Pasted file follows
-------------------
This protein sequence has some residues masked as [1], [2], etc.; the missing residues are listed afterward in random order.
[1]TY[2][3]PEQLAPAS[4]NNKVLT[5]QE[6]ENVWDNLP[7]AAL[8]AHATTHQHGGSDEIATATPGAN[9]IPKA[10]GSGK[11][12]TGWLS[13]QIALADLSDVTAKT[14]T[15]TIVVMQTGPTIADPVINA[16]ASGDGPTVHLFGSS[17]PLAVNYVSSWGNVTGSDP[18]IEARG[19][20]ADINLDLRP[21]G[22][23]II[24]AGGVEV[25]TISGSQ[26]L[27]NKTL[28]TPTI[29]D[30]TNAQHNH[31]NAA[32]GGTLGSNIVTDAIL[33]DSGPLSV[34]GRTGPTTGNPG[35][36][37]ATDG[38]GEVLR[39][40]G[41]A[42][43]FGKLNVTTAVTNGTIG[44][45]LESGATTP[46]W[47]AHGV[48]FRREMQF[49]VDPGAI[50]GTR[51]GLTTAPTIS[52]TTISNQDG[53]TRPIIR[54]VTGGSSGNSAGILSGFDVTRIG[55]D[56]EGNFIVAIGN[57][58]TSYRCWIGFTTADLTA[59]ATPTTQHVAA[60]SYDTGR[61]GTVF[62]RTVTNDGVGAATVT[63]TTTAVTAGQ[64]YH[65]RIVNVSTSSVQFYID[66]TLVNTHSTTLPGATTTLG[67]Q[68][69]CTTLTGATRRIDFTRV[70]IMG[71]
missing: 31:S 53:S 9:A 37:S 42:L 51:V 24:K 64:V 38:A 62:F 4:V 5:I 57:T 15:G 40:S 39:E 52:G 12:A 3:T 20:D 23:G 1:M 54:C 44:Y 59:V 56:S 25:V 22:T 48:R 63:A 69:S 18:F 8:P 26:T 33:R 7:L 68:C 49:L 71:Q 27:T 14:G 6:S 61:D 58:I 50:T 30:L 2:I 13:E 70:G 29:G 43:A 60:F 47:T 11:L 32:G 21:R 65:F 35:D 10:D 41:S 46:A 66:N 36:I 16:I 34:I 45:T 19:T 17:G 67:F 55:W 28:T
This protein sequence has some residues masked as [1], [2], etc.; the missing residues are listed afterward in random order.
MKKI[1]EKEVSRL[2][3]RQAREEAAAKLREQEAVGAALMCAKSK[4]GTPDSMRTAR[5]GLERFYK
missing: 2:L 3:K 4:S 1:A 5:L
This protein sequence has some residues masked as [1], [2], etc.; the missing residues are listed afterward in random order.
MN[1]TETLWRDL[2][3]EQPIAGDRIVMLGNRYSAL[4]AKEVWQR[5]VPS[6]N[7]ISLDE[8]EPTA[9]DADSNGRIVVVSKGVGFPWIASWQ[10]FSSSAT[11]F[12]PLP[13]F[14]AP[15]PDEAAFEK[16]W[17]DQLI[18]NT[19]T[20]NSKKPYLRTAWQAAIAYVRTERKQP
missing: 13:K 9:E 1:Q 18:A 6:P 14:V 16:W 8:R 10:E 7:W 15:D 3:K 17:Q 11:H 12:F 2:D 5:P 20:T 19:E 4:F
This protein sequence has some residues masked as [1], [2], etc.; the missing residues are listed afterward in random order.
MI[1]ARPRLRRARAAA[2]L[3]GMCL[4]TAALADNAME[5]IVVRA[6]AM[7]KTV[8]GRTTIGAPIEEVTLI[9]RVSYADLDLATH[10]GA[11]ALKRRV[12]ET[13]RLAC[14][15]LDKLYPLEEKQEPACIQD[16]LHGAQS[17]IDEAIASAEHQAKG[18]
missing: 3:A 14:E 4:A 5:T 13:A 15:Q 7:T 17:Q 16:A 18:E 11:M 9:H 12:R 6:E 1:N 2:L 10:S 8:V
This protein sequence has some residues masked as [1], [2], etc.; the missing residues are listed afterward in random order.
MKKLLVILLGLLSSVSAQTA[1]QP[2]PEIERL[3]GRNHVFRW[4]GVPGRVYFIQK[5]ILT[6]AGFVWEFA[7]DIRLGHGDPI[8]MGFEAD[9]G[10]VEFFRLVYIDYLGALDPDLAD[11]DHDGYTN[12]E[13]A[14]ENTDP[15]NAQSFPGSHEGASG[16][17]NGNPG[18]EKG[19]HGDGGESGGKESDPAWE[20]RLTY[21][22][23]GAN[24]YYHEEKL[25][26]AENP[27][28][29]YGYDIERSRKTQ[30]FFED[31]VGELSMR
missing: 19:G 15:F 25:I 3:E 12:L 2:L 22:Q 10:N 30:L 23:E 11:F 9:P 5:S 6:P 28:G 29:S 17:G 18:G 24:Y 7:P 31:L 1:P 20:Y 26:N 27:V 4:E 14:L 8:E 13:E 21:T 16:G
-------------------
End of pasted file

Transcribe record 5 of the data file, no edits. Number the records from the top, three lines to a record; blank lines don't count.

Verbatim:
This protein sequence has some residues masked as [1], [2], etc.; the missing residues are listed afterward in random order.
MKKLLVILLGLLSSVSAQTA[1]QP[2]PEIERL[3]GRNHVFRW[4]GVPGRVYFIQK[5]ILT[6]AGFVWEFA[7]DIRLGHGDPI[8]MGFEAD[9]G[10]VEFFRLVYIDYLGALDPDLAD[11]DHDGYTN[12]E[13]A[14]ENTDP[15]NAQSFPGSHEGASG[16][17]NGNPG[18]EKG[19]HGDGGESGGKESDPAWE[20]RLTY[21][22][23]GAN[24]YYHEEKL[25][26]AENP[27][28][29]YGYDIERSRKTQ[30]FFED[31]VGELSMR
missing: 19:G 15:F 25:I 3:E 12:L 2:L 22:Q 10:N 30:L 23:E 11:F 9:P 5:S 6:P 28:G 29:S 17:G 18:G 24:Y 7:P 31:L 1:P 20:Y 26:N 27:V 4:E 14:L 8:E 13:E 21:T 16:G